WASHINGTON, D.C. – U.S. Senator Dean Heller, R-Nev., issued this statement after the Senate utilized the “nuclear option,” which rids the Senate minority of long-standing rights and requires only a simple majority for some Senate votes:
“This is a sad day for the United States Senate, and a scary day for Nevada. While today we are discussing nominations, what assurances are there that today’s changes will not apply to future legislation?
“The Nevada delegation has prevented Yucca Mountain from moving forward, a policy that is already the law of the land. We have been able to accomplish this using every arrow in our quiver. When you are from a small state, you have to rely on every tool in your toolbox to protect yourself.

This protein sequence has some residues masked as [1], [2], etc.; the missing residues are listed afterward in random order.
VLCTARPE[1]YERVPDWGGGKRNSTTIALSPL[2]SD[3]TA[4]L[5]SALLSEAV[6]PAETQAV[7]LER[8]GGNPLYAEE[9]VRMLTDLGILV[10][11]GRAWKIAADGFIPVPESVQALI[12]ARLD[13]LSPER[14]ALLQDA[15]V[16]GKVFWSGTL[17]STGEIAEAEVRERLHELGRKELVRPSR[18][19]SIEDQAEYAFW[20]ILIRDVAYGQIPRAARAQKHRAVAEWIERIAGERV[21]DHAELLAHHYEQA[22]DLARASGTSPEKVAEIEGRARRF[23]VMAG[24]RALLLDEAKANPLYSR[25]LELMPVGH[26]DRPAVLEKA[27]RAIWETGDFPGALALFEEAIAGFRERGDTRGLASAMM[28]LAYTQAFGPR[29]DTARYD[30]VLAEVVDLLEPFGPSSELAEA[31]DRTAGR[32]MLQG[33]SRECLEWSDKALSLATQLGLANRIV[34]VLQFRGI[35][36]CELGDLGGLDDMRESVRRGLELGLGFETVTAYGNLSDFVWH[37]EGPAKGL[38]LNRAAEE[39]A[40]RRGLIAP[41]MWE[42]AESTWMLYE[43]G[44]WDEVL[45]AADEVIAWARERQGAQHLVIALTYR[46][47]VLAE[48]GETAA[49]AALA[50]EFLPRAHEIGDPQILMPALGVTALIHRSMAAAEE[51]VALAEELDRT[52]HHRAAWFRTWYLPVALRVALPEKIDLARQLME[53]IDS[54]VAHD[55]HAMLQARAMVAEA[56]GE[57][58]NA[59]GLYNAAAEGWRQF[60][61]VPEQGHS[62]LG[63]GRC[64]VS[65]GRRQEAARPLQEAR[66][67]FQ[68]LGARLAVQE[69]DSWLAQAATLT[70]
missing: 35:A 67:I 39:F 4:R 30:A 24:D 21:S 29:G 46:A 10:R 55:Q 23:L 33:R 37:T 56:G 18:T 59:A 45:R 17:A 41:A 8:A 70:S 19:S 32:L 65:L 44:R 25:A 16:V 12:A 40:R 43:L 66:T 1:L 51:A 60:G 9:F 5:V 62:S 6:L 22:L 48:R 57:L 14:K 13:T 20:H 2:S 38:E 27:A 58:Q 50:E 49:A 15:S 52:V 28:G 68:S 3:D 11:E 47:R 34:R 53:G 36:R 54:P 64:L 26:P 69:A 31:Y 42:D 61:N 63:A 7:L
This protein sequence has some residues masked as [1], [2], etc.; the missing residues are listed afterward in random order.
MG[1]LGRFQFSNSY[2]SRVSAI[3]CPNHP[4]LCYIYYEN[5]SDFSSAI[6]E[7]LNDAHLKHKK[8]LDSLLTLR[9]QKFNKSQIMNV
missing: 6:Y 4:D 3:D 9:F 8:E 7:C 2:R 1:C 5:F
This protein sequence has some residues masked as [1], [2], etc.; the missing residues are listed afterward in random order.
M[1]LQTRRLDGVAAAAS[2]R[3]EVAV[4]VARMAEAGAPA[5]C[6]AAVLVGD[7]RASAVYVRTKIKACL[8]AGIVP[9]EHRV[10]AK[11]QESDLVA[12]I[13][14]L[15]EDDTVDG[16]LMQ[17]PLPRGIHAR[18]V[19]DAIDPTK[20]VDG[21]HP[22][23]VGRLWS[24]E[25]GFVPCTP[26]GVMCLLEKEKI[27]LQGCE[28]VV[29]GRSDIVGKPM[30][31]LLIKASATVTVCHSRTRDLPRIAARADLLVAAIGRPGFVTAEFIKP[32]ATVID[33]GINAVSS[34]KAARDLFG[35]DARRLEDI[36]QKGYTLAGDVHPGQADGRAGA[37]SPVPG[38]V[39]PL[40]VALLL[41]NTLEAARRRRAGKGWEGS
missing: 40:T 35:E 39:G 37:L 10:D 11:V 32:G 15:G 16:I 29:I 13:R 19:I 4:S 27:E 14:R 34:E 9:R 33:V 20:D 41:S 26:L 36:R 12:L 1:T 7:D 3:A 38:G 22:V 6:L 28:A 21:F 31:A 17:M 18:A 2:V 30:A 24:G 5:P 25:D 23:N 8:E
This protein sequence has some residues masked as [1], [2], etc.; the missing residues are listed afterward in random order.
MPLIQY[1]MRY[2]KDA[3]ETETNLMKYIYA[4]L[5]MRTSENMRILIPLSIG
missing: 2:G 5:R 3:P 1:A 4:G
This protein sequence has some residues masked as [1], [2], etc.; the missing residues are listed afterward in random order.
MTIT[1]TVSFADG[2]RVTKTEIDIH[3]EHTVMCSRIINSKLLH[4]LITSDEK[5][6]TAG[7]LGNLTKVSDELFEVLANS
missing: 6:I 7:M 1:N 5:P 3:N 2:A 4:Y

“Now, the opening of Yucca Mountain is a renewed risk. It’s clear that today’s actions by the Senate have made Nevada even more vulnerable to the will of the majority,” said Senator Dean Heller.
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Now that the 60-vote threshold for nominations is removed, the same principle could apply elsewhere with legislation. Without a 60-vote threshold, the current policies towards Yucca Mountain could be revisited.
In June, Senator Heller expressed his concerns about the effect of removing the 60-vote threshold on small states like Nevada, and particularly the Yucca Mountain project.
Later that week, Senator Lamar Alexander (R-TN) spoke on the Senate floor indicating that opening Yucca Mountain would be a top priority once the 60 vote threshold is removed, saying that “a vote to end the filibuster is a vote to complete Yucca Mountain.”